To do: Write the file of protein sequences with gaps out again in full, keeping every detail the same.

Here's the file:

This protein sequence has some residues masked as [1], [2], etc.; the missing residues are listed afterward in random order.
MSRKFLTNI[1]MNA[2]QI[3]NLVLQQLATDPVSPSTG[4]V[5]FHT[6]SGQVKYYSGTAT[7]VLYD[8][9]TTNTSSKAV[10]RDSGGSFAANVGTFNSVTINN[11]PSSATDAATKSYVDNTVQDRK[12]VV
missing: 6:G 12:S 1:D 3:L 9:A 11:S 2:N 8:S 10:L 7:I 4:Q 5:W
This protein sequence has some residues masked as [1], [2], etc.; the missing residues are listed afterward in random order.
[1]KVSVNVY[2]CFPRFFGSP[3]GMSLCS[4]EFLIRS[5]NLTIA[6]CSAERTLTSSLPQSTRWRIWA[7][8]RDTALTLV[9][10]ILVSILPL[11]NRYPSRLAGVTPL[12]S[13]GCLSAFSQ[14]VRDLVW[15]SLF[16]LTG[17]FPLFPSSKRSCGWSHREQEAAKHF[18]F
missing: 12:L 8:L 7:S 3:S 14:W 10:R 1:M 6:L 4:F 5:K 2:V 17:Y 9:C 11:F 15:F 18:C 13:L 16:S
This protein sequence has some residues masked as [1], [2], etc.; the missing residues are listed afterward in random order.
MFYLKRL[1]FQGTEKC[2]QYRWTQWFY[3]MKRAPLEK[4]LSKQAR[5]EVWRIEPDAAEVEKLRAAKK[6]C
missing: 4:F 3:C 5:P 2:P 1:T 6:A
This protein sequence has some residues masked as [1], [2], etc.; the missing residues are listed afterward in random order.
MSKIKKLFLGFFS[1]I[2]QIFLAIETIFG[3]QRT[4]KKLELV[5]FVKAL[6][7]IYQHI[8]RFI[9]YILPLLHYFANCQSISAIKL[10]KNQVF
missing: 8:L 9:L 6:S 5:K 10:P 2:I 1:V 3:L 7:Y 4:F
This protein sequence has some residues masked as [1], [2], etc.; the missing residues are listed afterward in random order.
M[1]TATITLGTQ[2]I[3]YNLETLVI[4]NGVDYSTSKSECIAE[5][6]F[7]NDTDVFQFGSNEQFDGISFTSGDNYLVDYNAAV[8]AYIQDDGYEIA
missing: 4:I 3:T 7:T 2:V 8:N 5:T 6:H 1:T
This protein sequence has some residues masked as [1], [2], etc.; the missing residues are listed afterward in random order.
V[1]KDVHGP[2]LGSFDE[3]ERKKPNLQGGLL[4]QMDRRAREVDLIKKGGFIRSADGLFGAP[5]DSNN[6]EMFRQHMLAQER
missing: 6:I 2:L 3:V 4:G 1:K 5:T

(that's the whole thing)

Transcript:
This protein sequence has some residues masked as [1], [2], etc.; the missing residues are listed afterward in random order.
MSRKFLTNI[1]MNA[2]QI[3]NLVLQQLATDPVSPSTG[4]V[5]FHT[6]SGQVKYYSGTAT[7]VLYD[8][9]TTNTSSKAV[10]RDSGGSFAANVGTFNSVTINN[11]PSSATDAATKSYVDNTVQDRK[12]VV
missing: 6:G 12:S 1:D 3:L 9:A 11:S 2:N 8:S 10:L 7:I 4:Q 5:W
This protein sequence has some residues masked as [1], [2], etc.; the missing residues are listed afterward in random order.
[1]KVSVNVY[2]CFPRFFGSP[3]GMSLCS[4]EFLIRS[5]NLTIA[6]CSAERTLTSSLPQSTRWRIWA[7][8]RDTALTLV[9][10]ILVSILPL[11]NRYPSRLAGVTPL[12]S[13]GCLSAFSQ[14]VRDLVW[15]SLF[16]LTG[17]FPLFPSSKRSCGWSHREQEAAKHF[18]F
missing: 12:L 8:L 7:S 3:S 14:W 10:R 1:M 6:L 4:F 5:K 2:V 17:Y 9:C 11:F 15:F 18:C 13:L 16:S
This protein sequence has some residues masked as [1], [2], etc.; the missing residues are listed afterward in random order.
MFYLKRL[1]FQGTEKC[2]QYRWTQWFY[3]MKRAPLEK[4]LSKQAR[5]EVWRIEPDAAEVEKLRAAKK[6]C
missing: 4:F 3:C 5:P 2:P 1:T 6:A
This protein sequence has some residues masked as [1], [2], etc.; the missing residues are listed afterward in random order.
MSKIKKLFLGFFS[1]I[2]QIFLAIETIFG[3]QRT[4]KKLELV[5]FVKAL[6][7]IYQHI[8]RFI[9]YILPLLHYFANCQSISAIKL[10]KNQVF
missing: 8:L 9:L 6:S 5:K 10:P 2:I 1:V 3:L 7:Y 4:F
This protein sequence has some residues masked as [1], [2], etc.; the missing residues are listed afterward in random order.
M[1]TATITLGTQ[2]I[3]YNLETLVI[4]NGVDYSTSKSECIAE[5][6]F[7]NDTDVFQFGSNEQFDGISFTSGDNYLVDYNAAV[8]AYIQDDGYEIA
missing: 4:I 3:T 7:T 2:V 8:N 5:T 6:H 1:T
This protein sequence has some residues masked as [1], [2], etc.; the missing residues are listed afterward in random order.
V[1]KDVHGP[2]LGSFDE[3]ERKKPNLQGGLL[4]QMDRRAREVDLIKKGGFIRSADGLFGAP[5]DSNN[6]EMFRQHMLAQER
missing: 6:I 2:L 3:V 4:G 1:K 5:T